Is it a feeling or an opinion?

photo of Gwen Randall-Young

by Gwen Randall-Young

You should respect each other and refrain from disputes; you should not, like water and oil, repel each other, but should, like milk and water, mingle together.
– Buddha

Here is the scenario. A woman tells me her partner is very critical of her. He says she works too much (she loves her work) and is too giving to her children (it brings her joy). I tell her to set a boundary and tell him she does not want him to criticize her any more. She tells me he will say, “Well you told me you want to know my feelings.”

This sounds like a catch-22 – and one that leaves many partners in a quandary. However, there is a simple solution. It involves being clear about what is a feeling, and what is an opinion. These are often confused.

A feeling is an emotional state like anger, love, sadness, fear, excitement, sorrow, happiness or hurt to name just a few. Saying “I feel like…” is an opinion or judgement masquerading as an emotion. It is a way of deflecting and controlling the conversation. If you use logic to argue against another’s “feeling” that you work too much, dress inappropriately, or don’t spend enough time with them, it appears that you are invalidating their feelings. You are stuck!

In the same way that a sporting contest goes better if we play by established rules, the same is true in communication. A statement of a true feeling starts with “I am” or “I am feeling” such as “I am sad, I am angry, I am feeling worried, I am happy, I am feeling unsafe.”

We need to be very clear about this. When a statement starts with “feel like,” or “I feel that,” what comes next is a thought, opinion or judgement disguised as a feeling to give it more weight. Rather than this sort of conscious or unconscious manipulation, we need to argue rationally, and take responsibility for our actions and our words. Think about how the level of discourse could be elevated if people recognized their opinions as thoughts, rather than thinking that their opinions have more validity because they elevate them, erroneously, to the level of feeling.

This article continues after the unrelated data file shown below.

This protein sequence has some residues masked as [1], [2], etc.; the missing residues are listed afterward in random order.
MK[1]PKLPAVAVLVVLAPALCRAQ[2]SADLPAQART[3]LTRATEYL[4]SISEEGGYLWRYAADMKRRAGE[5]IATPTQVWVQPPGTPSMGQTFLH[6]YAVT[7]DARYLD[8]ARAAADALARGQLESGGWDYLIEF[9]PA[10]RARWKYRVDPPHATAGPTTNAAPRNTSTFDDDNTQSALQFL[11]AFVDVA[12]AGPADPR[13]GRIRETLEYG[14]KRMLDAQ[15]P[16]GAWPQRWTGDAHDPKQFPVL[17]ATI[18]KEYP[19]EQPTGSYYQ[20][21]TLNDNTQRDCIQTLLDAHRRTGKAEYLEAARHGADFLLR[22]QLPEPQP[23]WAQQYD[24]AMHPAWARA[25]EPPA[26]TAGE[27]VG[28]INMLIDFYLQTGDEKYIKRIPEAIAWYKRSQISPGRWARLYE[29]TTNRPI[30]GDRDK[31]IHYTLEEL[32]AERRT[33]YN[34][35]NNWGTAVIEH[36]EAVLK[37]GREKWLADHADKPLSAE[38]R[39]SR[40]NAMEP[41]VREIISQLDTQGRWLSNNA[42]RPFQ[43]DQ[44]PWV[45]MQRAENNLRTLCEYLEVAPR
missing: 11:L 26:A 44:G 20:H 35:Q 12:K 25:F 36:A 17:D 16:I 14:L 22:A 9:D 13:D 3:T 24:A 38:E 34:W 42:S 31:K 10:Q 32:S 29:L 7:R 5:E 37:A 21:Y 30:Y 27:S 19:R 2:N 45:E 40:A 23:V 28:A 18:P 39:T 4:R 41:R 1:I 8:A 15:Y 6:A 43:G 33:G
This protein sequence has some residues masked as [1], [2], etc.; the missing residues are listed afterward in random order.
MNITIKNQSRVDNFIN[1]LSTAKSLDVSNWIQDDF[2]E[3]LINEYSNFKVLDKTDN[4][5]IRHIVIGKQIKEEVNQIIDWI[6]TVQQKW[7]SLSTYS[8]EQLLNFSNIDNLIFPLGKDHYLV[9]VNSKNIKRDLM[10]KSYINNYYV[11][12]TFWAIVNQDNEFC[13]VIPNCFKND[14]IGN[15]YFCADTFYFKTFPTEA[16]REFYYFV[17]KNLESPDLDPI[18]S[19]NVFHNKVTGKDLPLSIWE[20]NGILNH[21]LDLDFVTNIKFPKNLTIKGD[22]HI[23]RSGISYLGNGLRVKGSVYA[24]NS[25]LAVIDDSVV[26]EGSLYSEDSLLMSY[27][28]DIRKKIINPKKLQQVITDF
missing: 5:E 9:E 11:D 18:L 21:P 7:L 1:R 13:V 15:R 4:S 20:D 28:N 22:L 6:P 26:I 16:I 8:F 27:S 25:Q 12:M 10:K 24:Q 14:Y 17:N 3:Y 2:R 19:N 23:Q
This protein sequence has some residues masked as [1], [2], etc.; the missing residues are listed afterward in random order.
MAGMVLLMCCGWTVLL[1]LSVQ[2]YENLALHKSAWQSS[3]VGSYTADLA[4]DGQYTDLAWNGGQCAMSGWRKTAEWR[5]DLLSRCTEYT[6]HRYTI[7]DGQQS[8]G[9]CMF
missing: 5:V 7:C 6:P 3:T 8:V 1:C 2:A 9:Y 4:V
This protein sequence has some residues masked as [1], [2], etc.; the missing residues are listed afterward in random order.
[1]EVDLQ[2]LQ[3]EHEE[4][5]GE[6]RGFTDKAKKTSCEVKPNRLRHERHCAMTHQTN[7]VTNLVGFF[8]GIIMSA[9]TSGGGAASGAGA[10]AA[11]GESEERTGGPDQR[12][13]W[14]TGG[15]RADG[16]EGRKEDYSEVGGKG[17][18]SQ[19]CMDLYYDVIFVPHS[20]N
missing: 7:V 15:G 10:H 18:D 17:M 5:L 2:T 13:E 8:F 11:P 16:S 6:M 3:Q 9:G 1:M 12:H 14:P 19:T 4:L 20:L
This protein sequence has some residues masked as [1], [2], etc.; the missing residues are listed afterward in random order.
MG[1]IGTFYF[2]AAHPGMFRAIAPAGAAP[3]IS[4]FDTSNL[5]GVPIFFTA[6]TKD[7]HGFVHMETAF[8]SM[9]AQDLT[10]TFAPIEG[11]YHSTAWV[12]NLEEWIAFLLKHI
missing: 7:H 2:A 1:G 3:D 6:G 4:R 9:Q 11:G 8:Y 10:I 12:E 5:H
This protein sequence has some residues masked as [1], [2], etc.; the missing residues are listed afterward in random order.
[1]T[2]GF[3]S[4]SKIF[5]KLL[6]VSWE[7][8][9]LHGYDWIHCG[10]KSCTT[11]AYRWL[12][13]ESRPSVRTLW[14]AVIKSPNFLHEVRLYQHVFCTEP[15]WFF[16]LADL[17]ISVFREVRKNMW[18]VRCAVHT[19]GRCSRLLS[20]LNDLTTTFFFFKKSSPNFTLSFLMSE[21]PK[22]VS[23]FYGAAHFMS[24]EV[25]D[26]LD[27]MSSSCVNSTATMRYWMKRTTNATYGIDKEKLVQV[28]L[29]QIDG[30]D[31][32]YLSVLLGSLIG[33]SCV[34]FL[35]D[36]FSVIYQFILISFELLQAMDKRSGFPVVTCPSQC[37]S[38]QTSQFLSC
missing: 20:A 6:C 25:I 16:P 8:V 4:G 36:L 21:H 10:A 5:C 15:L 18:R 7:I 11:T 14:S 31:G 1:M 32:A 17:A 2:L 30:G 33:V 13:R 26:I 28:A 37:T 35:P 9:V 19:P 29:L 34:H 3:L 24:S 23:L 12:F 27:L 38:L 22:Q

Once our thoughts and feelings have been clarified, we can look more closely about what is being communicated. It is my belief that criticism has no place in loving relationships. When we criticize or judge another, we are placing ourselves above them. We are in that moment creating a parent/child dynamic. So we must change our approach. We can say things like, “I am not comfortable with how much you are drinking,” or “If the drinking continues it may just become an irreconcilable difference and I will have to move on.” To a teen we can say, “That behavior is unacceptable in our home. There will be considerable consequences if it continues.”

In these examples, it is clear that we are talking about the behavior, and not the person. In our first scenario, one could say, “I would like to spend more time with you, but your work schedule seems to make that very difficult.” Then the two can work together to solve the problem – as opposed to arguing whether the other works too much. It might even bring into the open that she does not want the same things as he does, and work is a way of avoiding spending that time.

Either way, the couple is now in adult mode focusing on the problem, rather than in the bickering mode of children.

It seems our world needs more adults in the room. We bring this about by being rational and responsible in how we communicate our feelings to others.

Gwen Randall-Young is an author and psychotherapist in private practice. For articles and information about her books, “Deep Powerful Change” hypnosis CDs and “Creating Effective Relationships” series, visit ‘Like’ Gwen on Facebook for daily inspiration.

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